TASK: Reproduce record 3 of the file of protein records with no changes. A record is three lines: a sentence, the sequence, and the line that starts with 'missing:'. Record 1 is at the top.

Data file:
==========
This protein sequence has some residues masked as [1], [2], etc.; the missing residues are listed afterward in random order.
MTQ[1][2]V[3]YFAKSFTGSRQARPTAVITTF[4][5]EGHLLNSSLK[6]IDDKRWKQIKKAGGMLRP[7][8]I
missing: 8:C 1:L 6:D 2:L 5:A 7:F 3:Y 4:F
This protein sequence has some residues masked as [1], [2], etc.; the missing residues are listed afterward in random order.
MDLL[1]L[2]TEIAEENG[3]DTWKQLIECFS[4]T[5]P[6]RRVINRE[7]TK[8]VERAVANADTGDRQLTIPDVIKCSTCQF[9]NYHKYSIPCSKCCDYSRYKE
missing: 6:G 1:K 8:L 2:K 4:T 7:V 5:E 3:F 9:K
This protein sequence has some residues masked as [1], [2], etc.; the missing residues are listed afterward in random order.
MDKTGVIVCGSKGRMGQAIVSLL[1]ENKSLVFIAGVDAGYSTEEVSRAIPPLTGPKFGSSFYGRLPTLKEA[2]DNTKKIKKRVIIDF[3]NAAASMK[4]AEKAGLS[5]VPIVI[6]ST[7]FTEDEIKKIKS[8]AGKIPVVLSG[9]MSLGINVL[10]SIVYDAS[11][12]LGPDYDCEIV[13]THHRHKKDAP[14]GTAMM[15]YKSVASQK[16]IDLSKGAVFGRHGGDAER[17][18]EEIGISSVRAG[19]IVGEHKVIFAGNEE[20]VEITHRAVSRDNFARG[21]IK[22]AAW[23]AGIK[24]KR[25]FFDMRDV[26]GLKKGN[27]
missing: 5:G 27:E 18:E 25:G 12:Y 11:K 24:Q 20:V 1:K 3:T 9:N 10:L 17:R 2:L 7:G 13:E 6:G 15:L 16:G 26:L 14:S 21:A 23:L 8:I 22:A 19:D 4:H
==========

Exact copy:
This protein sequence has some residues masked as [1], [2], etc.; the missing residues are listed afterward in random order.
MDKTGVIVCGSKGRMGQAIVSLL[1]ENKSLVFIAGVDAGYSTEEVSRAIPPLTGPKFGSSFYGRLPTLKEA[2]DNTKKIKKRVIIDF[3]NAAASMK[4]AEKAGLS[5]VPIVI[6]ST[7]FTEDEIKKIKS[8]AGKIPVVLSG[9]MSLGINVL[10]SIVYDAS[11][12]LGPDYDCEIV[13]THHRHKKDAP[14]GTAMM[15]YKSVASQK[16]IDLSKGAVFGRHGGDAER[17][18]EEIGISSVRAG[19]IVGEHKVIFAGNEE[20]VEITHRAVSRDNFARG[21]IK[22]AAW[23]AGIK[24]KR[25]FFDMRDV[26]GLKKGN[27]
missing: 5:G 27:E 18:E 25:G 12:Y 11:K 24:Q 20:V 1:K 3:T 9:N 10:L 17:R 2:L 7:G 13:E 6:G 15:L 16:G 26:L 14:S 21:A 23:L 8:I 22:A 19:D 4:H